As with all password managers, Dashlane allows you to download your login info for each website you have in its system. It’s a good idea to keep the list up to date and stored in a safe place. If you decide to stop using any password manager, you’ll need that list to reenter all your passwords manually. If you change password managers, be sure to take advantage of any capability to transfer your credentials. If not, you’ll have to renter everything.

Dashlane and most password managers have free versions, but they are limited to one device and a specific number of websites. Paid versions typically allow you to store login credentials for a virtually unlimited number of sites across multiple devices – and they have family plans or group plans for multiple users.

Whichever password manager you choose, you’ll upgrade your online security significantly. Call us – 973-433-6676 – or email us to learn more or have us walk you through the initial setup steps.

Living with 2FA

Two-factor authentication has become a necessary part of life for access to critical websites, such as those that deal with your banking and your health. For those of us who are getting older or have parents who are getting older, access to some of those websites could be a life-and-death matter in extreme cases. You may have access to an account or have given someone access to it. But the 2FA is likely still tied to a cell phone, presenting an authentication issue. Workarounds are not easy.

Increasingly, 2FA is a requirement, not an option. If you opt not to use 2FA, you run a security risk. If 2FA is required, many people choose to have a code sent to their cell phone as a text message. The idea behind that is that the user has the device in their hand and is the only one who can see the code. It’s a safe choice. (OK, there’s a chance that someone might be able to intercept the text or that you might be in a kidnap situation. For most of us, the probability is practically nil.)

Fortunately, a cell phone number is not the only method of authentication. Most sites that require 2FA ask you to have an email address on file, too, and you can have that code sent there. If you or someone acting on your behalf has access to that email account, it’s easy to get the code and complete the authentication step.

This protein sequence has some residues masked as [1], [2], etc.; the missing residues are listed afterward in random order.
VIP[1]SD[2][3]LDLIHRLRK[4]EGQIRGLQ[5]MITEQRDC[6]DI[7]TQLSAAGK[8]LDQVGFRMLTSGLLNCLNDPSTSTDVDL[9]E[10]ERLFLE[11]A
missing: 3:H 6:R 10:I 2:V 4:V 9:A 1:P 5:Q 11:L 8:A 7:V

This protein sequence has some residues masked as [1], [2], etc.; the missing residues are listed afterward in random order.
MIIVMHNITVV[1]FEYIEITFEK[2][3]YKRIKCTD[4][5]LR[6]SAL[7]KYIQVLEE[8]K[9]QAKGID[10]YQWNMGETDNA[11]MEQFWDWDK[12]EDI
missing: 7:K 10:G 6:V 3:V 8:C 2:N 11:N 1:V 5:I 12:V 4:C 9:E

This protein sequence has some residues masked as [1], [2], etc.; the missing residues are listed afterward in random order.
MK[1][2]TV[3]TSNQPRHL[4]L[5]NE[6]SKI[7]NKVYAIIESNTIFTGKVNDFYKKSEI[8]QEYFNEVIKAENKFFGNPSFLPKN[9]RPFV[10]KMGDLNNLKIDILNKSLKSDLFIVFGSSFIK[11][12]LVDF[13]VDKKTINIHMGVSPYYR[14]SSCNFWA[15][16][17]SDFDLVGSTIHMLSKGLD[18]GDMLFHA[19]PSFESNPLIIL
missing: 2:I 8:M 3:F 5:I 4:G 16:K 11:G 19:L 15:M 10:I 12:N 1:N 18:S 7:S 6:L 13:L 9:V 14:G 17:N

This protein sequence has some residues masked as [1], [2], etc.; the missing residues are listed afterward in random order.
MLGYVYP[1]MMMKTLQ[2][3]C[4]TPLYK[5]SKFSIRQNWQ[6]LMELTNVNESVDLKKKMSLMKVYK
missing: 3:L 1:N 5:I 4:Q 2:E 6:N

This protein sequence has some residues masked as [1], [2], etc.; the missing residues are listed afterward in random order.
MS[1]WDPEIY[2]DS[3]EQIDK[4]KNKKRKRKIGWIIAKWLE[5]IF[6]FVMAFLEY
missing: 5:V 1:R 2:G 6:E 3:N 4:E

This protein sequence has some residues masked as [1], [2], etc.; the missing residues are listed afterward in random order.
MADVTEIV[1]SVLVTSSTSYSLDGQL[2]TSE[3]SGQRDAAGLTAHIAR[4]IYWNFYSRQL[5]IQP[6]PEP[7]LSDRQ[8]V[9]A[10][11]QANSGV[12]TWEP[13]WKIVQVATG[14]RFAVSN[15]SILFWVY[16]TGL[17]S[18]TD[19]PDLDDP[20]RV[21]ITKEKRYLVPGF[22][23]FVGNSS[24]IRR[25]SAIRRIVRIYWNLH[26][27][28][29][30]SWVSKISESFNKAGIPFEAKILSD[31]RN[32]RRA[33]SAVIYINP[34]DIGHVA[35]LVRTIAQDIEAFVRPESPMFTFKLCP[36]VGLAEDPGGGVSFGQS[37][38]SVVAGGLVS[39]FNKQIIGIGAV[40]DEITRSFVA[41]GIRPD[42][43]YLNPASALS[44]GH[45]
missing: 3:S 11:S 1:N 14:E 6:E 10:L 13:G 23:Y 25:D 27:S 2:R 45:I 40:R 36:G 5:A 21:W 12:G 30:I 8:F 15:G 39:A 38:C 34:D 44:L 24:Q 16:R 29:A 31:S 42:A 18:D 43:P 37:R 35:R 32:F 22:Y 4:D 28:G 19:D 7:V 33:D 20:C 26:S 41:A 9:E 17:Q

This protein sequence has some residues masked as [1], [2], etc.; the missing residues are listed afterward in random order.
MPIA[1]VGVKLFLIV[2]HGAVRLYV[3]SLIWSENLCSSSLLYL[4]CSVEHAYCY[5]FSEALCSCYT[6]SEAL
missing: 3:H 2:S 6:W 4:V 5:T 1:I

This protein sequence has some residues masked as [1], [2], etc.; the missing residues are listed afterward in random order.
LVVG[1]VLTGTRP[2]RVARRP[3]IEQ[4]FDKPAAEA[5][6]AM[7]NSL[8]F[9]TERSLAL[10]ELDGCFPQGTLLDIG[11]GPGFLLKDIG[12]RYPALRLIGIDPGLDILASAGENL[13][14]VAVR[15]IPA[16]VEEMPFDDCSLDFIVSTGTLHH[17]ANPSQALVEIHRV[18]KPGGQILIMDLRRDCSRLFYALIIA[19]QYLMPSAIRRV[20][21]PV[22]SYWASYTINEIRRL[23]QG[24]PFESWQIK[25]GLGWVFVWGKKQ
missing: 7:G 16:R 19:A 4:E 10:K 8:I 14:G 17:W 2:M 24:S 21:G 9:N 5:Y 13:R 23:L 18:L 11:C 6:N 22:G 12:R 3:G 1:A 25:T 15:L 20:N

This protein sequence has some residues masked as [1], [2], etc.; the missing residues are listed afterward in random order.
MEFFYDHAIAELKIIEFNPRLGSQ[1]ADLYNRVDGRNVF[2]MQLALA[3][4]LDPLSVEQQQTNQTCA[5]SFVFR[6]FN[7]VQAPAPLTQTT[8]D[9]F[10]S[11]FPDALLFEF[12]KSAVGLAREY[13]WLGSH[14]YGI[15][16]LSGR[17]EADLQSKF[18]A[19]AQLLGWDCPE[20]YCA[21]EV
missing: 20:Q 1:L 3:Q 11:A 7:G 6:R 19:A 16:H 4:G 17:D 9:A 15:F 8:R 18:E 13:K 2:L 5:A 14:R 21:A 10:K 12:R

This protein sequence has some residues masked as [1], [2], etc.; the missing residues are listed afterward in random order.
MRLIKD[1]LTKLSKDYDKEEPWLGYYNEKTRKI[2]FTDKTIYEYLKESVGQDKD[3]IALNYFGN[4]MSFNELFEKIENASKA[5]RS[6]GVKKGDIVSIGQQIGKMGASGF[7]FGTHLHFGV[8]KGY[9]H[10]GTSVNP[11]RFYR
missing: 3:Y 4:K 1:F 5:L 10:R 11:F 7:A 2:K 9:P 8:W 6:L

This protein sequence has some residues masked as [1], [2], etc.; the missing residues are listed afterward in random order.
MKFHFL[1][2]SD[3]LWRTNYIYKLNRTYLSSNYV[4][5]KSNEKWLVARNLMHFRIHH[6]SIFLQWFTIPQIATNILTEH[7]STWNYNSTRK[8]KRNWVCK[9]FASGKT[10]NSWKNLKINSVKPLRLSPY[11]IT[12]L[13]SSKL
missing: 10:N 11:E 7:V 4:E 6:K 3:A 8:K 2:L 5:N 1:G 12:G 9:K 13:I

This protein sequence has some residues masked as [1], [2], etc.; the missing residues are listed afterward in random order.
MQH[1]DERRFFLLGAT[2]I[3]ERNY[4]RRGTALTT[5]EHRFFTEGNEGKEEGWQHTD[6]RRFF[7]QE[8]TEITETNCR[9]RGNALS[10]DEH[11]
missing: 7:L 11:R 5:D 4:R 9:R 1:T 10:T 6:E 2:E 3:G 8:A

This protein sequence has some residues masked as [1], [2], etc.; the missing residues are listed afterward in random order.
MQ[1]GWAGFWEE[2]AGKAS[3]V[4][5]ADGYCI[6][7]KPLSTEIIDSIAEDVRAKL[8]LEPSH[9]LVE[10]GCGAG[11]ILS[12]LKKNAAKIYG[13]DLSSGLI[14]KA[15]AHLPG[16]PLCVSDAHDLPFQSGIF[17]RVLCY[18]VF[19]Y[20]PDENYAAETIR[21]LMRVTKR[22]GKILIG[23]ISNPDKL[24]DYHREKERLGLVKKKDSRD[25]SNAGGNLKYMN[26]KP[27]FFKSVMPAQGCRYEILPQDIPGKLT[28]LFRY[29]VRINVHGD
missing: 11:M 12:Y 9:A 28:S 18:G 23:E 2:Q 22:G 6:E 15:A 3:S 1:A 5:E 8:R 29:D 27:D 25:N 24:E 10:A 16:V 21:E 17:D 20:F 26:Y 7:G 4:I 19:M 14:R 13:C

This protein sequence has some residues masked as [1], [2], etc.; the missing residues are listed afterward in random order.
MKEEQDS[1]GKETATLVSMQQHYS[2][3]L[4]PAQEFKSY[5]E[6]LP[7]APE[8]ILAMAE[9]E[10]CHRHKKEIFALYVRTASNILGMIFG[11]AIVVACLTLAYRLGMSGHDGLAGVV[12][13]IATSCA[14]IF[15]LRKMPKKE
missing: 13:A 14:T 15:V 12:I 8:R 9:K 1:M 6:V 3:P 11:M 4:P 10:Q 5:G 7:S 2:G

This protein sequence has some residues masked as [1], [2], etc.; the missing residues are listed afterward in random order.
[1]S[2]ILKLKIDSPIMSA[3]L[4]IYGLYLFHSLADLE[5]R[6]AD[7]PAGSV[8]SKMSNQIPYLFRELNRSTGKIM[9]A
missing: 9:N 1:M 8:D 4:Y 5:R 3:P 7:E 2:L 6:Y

Those are the easy situations.

Unfortunately, we’re asked to help reactivating and accessing old email addresses and old financial websites. The reasons are varied; helping an elderly parent or spouse or family member is most common. Sometimes, you need access because someone has died. Sometimes, you need access to close up accounts that you forgot about and are no longer using. We find the biggest culprits there are when you open an account somewhere to take advantage of free stuff. You use it for a single transaction and forget about it. Then, all of a sudden, you run into trouble because somebody got into your long-forgotten account. Remember, there’s no such thing as free stuff.

The obvious step to prevent all such problems, of course, is to write down all the login info for all accounts you need for yourself or someone else – even those godforsaken freebies. Equally obvious, close all online accounts or email addresses that you no longer use.

If we need to gain access, it’s a tedious and risky process. We can try to follow all sorts of breadcrumbs from old texts and emails (“to” and “from” addresses, subject lines, dates) to see if there are clues to an access point. We need to be careful at every step along the way because just like in a computer game, one mistake can knock you out. Microsoft, for example, has an automated system that monitors access tries. When the system sees something it doesn’t like, it rejects any future tries. There’s no human intervention involved.

Sometimes, we can help our clients reset a Gmail password; sometimes we can’t.

The key to all this electronic poking around is that you need to know where the pitfalls are in each site’s process for resetting a password. Making the wrong move can strengthen the lockdown. You need to know when you’re jeopardizing the entire reset process.

If you need to deal with resetting login credentials, give us a call – 973-433-6676 – or email us to discuss the problem, process and risks. We want you to be able to make an informed decision on how we can help.